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Which are the most powerful Cannabinoids found in cannabis plant?

Cannabinoids vary in potency, and below is an overview of the various cannabinoids on the potency spectrum, from the most potency to the most tolerant.

  1. THCP

THCP (tetrahydrocannabiphorol) is a minor cannabinoid that occurs naturally in the hemp plant. The cannabinoid is a recent accidental discovery; a group of Italian scientists bumped into the novel cannabinoid while researching a different project.

According to the scientists’ report, THC is the most potent cannabinoid because it has the longest alkyl side chain, featuring seven carbon atoms, compared to delta-9 THC’s five carbon atoms. However, THCP’s commercial extraction is impossible because it occurs in trace amounts. Therefore, manufacturers use hemp-derived CBD as a precursor for large-scale THCP manufacturing.

  1. THC-O

Unlike THCP, THCO (THCO-Acetate) is a purely synthetic cannabinoid. Its production entails replacing the phenolic hydroxyl group in hemp-derived THC with an acetyl group, increasing the compound’s ligand’s affinity to CB1 receptors.

Consequently, THC-O is thrice as potent as delta-9 THC, although they have a similar number of carbon atoms on the alkyl side chain. While THC-O is gaining popularity among consumers, it faces safety concerns and is illegal in 14 states.

  1. Delta-9 THC

Delta-9 THC, popularly known as THC, is the primary psychoactive compound in cannabis, particularly marijuana. It is the threshold for cannabinoid psychoactive effects thanks to its affinity for both ECS receptors; other cannabinoids are either more or less potent than delta-9 THC.

  1. HHC

HHC is a hydrogenated THC form, meaning it is almost similar to THC, except for the hydrogen atoms substituting its phenolic hydroxyl group. So is HHC natural?

HHC is semi-synthetic because while it occurs naturally in hemp, its commercial production requires adding hydrogen atoms to hemp-derived THC. Although milder, HHC offers similar effects to delta-9 THC and is federally legal under the 2018 Farm Bill.

Therefore, you can buy HHC products, including HHC gummies and HHC vapes. Besides its psychoactive effects, some users recommend taking it during drug testing because it does not appear in drug tests.

  1. Delta-8 THC

Delta-8 THC is another hemp-derived cannabinoid similar to THC save for positioning the double bond in its C11 active site. The double in delta-8 THC appears on the eighth carbon molecule rather than the ninth in delta-9 THC. Delta-8 THC gummies and other products are 50%-65% as potent as delta-9 THC.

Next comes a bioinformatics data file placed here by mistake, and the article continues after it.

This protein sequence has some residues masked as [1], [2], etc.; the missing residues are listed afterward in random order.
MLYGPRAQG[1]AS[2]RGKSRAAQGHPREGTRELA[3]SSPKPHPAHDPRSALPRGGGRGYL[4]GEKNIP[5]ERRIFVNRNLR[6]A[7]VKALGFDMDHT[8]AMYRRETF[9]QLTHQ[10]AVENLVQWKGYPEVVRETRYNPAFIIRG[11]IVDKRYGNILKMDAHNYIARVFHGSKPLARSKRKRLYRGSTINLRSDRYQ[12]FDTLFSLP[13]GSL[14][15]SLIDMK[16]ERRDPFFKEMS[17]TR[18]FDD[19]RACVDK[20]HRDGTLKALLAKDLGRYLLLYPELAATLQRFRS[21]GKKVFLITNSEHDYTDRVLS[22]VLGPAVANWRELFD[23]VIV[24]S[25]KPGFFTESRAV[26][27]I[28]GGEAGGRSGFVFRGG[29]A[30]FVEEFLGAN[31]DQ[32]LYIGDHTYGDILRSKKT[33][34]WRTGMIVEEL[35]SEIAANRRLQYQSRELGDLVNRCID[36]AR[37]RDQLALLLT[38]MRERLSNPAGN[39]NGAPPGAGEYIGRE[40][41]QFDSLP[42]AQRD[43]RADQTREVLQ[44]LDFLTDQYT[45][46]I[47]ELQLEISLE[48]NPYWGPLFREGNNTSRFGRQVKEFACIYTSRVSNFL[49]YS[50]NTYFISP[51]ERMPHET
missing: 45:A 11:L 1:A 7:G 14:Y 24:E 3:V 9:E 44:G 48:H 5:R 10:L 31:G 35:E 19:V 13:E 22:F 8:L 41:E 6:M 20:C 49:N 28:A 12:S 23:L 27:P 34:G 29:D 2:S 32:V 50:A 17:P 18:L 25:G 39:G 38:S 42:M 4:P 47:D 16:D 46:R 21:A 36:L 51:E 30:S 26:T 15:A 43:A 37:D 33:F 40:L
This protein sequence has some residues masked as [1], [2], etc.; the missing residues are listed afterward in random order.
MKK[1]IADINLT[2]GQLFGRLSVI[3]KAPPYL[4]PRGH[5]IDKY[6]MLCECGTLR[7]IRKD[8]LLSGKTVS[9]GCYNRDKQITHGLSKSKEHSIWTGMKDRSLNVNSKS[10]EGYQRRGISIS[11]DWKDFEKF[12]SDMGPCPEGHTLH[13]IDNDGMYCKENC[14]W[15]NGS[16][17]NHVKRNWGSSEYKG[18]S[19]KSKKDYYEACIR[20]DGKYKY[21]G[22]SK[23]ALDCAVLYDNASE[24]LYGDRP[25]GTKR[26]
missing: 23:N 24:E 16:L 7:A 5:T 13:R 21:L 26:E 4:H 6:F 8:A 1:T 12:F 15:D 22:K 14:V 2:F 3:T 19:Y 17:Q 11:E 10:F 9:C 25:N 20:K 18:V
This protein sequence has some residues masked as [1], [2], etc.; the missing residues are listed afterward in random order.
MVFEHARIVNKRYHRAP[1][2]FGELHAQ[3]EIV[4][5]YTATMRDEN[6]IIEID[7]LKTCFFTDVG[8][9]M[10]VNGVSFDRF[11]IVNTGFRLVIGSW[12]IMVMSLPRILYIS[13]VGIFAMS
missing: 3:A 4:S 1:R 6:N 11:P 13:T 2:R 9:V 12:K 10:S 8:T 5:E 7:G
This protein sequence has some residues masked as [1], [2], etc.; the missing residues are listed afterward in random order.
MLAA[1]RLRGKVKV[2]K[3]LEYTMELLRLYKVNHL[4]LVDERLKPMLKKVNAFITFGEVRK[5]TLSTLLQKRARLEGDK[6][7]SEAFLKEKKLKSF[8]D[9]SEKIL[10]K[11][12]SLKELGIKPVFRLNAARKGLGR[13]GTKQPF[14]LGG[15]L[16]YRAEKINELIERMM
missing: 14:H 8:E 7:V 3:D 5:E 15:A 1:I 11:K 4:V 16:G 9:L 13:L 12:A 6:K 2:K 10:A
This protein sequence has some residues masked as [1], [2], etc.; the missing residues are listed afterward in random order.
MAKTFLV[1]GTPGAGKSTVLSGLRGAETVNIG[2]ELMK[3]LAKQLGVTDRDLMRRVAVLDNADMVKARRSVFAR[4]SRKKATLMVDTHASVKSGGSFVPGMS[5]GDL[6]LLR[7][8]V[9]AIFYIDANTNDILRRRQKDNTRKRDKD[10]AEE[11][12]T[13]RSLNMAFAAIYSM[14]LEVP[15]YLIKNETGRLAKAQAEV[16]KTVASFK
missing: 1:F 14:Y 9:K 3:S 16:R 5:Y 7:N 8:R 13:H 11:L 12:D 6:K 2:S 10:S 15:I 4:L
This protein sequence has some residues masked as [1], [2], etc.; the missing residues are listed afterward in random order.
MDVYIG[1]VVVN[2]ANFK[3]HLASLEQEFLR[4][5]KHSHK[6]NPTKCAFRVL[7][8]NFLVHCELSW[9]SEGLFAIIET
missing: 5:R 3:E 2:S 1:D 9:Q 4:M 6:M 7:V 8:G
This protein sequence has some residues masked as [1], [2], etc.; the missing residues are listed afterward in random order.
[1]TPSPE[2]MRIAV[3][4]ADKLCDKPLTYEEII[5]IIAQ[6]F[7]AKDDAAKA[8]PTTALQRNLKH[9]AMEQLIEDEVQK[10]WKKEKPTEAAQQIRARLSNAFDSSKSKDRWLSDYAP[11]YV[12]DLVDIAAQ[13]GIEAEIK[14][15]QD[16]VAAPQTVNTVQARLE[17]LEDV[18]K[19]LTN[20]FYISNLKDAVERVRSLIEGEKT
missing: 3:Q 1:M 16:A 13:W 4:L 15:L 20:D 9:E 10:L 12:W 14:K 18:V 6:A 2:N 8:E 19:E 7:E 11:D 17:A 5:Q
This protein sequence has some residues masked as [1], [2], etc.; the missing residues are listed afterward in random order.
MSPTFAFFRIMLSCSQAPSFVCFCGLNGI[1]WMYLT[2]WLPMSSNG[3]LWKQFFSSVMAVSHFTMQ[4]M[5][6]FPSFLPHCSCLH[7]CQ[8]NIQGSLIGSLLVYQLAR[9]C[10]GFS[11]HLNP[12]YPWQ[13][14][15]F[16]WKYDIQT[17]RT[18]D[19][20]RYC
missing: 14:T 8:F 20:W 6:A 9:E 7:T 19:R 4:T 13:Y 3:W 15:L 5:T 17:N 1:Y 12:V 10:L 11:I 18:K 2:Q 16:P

1. Delta-10 THC

Delta-10 THC features the double carbon bond on its 10th carbon molecule along the C11 active site. It is half as potent as delta-9 THC and slightly milder than delta-8 THC.

  1. THCV

THCV is also similar to delta-9 THC, with the primary difference between the two compounds being the former three carbon atoms on its side chain. Therefore, THCV’s psychoactive properties are 75%less potent than delta-9 THC’s.

  1. CBN

CBN is the byproduct of delta-9 THC disintegration and has weak psychoactive properties. However, it has therapeutic benefits, especially when used alongside CBD.

  1. CBD & Others

CBD and other minor cannabinoids, including CBC, CBCV, and CBDV, are 100% non-psychoactive because they do not stimulate cannabinoid receptors directly. However, they induce various therapeutic effects, including pain relief.

  1. CBG

CBG is a unique cannabinoid because it counters the psychoactive effects of other cannabinoids.

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HHC Cannabinoid Effects: Top HHC Products for Potent Effects

  1. HHC Gummies

HHC gummies kick in within 30-45 minutes, and their effects last up to six hours. The gummies are available in diverse fruity flavors.

  1. HHC Carts

HHC vape cartridges kick in immediately, so take a puff or two and pose to evaluate the effects to avoid consuming high doses.

  1. HHC Edibles

Besides HHC gummies, other edibles, like chocolates, are available and have similar lingering effects.

Is HHC legal?

HHC is federally legal under the 2018 Farm Bill but is illegal in 14 states due to its semi-synthetic nature.

Best Ways to Take Cannabinoids

Cannabinoid consumable methods include inhalation (smoking, vaping), ingestion (edibles, capsules), sublingual administration (tinctures), and transdermal patches. Inhalation and sublingual methods are ideal for instant effects, while ingestion methods are best for lingering effects.

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Cannabinoids have varying potency and cannabinoid receptors affinity, impacting their psychoactive properties. However, this diversity element caters to diverse consumer cannabinoid tolerances and needs.